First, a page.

Displaying 71 - 80 of 116

How SEL and Mindfulness Can Work Together

Description:

This article from Berkeley's Greater Good Science Center includes links to resources presents mindfulness as a pedagogy to support SEL. 
 

Categories:
Social emotional learning
Content Areas:
General
Media type:
Article: Conceptual

Do Something

Description:

Do Something is an organization aiming to support young activists with social justice projects. The organization houses campaigns in which young people can choose to participate. 
 

Categories:
Equity, Social justice
Content Areas:
General
Media type:
Organization Website

Global Oneness Project

Description:

The Global Oneness Project aims bring the world's cultures alive in the classroom using stories as a pedagogy. Committed to the exploration of cultural, environmental, and social issues, they offer a rich library of multimedia stories, companion curriculum and discussion guides. They focus on global meta-level issues, such as climate change, water scarcity, food insecurity, poverty, endangered cultures, migration, and sustainability. 

Categories:
Social justice, Social emotional learning
Content Areas:
General
Media type:
Organization Website

Five Ways to Support Students Affected by Trauma

Description:

This article provides live links to research and further information on trauma-informed teaching published by the Greater Good Science Center at the University of California, Berkeley.

Categories:
Social emotional learning
Content Areas:
General
Media type:
Organization Website, Article: Conceptual

GLSEN

Description:

GLSEN works to ensure that LGBTQ students are able to learn and grow in a school environment free from bullying and harassment. Educator resources include lessons on bullying, bias, and diversity.

Categories:
Gender diversity, Inclusive practices, Anti-bias education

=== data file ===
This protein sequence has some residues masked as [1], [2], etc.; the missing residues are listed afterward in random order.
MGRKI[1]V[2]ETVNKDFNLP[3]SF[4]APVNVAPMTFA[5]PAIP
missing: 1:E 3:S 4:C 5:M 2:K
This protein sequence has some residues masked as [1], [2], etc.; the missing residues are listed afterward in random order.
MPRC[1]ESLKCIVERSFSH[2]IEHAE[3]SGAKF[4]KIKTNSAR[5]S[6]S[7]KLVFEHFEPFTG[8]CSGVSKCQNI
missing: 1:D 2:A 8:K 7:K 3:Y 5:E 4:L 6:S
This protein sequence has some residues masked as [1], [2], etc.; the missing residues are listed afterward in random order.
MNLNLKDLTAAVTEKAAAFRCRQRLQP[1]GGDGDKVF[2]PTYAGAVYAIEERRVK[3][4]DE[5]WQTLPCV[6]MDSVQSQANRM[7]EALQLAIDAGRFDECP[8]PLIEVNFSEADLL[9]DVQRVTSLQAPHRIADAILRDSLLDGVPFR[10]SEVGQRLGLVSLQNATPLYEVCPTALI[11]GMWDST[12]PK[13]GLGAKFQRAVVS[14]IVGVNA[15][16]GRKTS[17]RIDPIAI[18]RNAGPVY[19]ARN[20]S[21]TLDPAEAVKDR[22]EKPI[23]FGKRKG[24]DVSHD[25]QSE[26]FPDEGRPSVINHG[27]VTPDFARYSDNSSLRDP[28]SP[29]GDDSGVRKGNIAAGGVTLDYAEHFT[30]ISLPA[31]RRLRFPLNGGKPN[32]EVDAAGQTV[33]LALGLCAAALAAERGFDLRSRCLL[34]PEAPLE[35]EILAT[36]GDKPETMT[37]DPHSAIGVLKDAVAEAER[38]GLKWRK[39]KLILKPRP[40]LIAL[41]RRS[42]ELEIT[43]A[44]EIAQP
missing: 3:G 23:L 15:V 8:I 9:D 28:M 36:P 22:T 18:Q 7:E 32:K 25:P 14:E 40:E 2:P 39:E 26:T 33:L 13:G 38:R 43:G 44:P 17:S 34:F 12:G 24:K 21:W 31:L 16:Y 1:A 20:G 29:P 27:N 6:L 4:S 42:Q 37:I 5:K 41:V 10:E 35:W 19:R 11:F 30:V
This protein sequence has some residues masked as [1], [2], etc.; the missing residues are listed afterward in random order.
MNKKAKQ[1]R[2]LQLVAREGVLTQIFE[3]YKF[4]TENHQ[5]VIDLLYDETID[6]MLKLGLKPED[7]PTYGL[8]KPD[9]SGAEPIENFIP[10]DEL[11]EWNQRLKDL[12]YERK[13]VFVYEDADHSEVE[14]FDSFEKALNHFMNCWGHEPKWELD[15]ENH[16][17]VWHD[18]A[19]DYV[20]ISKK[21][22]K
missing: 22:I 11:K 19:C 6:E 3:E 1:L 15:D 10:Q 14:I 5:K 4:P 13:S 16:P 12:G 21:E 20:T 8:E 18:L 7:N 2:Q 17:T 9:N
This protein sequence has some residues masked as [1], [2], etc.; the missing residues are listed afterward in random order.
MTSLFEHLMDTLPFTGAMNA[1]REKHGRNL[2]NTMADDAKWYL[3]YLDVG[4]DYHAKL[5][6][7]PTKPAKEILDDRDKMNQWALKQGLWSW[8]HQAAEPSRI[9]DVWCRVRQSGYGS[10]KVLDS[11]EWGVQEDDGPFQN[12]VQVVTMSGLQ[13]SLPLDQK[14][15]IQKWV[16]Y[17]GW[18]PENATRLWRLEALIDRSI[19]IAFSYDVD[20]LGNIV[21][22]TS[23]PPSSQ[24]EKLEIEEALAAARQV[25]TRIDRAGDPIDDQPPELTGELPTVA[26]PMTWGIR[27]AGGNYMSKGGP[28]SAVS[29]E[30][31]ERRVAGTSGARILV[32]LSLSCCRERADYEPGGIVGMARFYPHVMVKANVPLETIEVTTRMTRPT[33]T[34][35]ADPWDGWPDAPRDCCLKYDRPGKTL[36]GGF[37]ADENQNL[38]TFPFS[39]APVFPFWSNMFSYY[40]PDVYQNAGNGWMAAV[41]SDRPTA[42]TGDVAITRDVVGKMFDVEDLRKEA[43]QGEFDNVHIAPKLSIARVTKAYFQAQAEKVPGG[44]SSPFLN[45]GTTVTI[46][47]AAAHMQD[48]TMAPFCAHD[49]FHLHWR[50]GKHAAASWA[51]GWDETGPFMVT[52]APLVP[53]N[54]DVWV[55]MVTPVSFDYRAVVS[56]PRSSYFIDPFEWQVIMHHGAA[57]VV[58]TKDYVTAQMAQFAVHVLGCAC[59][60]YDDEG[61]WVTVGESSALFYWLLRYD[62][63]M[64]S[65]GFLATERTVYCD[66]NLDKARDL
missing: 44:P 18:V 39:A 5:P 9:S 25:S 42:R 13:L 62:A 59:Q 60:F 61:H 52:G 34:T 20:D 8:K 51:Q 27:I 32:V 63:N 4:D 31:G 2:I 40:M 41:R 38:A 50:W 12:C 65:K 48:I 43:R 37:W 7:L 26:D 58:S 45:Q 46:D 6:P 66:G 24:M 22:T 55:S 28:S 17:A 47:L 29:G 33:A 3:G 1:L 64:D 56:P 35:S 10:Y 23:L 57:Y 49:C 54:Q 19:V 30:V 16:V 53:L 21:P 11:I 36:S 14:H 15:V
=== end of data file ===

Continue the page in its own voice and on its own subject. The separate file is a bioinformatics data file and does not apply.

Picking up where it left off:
Content Areas:
General
Media type:
Organization Website
Links:

White Privilege: Unpacking the Invisible Knapsack

Description:

This seminal conceptual article by Peggy McIntosh draws attention to a multitude of ways in which White individuals have societal advantages compared to individuals from diverse backgrounds.

Categories:
Cultural diversity
Content Areas:
General
Media type:
Article: Conceptual
Citation:

McIntosh, P. (1989). White privilege: Unpacking the invisible knapsack. Peace and Freedom, July/August, 10-12.

Links:
None

Why Urban Parents Resist Involvement in Their Children's Elementary Education

Description:

This qualitative study investigates reasons why some families from diverse backgrounds are reluctant to become involved in their children's schools.

Categories:
Cultural diversity
Content Areas:
General
Media type:
Article: Research
Citation:

McDermott, P., & Rothenberg, J. (2000). Why urban parents resist involvement in their children’s elementary education. The Qualitative Report, 5, (3&4).

Links:
None

You Think You Know Ghetto? Contemporizing the Dove "Black IQ Test'

Description:

This article discusses cultural bias in intellectual ability assessments. The article also contains an assessment with questions relating to African American culture that can be used to help illustrate how cultural differences may affect objective measurements of intelligence in tests.

Categories:
Cultural diversity
Content Areas:
General
Media type:
Article: Conceptual
Citation:

Laundra, K. and Sutton, T. (2008, October). You think you know ghetto? Contemporizing the dove "Black IQ Test." Teaching Sociology, 36, 366-377.

Links:
None

Savage Inequalities: Children in America's Schools

Description:

Jonathan Kozol's book describes the vast differences in resources between schools in affluent areas and schools in low-income areas.

Categories:
Diverse income levels
Content Areas:
General
Media type:
Book
Citation:

Kozol, J. (1991). Savage inequalities: Children in America's schools. New York: Broadway Paperbacks.

Links:
None

The Spirit Catches You and You Fall Down

Description:

Anne Fadiman's book chronicles the true story of a young Hmong girl who is considered to have a spiritual gift that is, in western culture, identified as epilepsy.  The book documents the clash between the family's desire to honor their daughter's gift and the Americans' desires to treat the epilepsy.

Categories:
Cultural diversity
Content Areas:
General
Media type:
Book
Citation:

Fadiman, A. (1998). The spirit catches you and you fall down: A Hmong child, her American doctors, and the collision of two cultures. New York: Farrar, Straus and Giroux.

Links:
None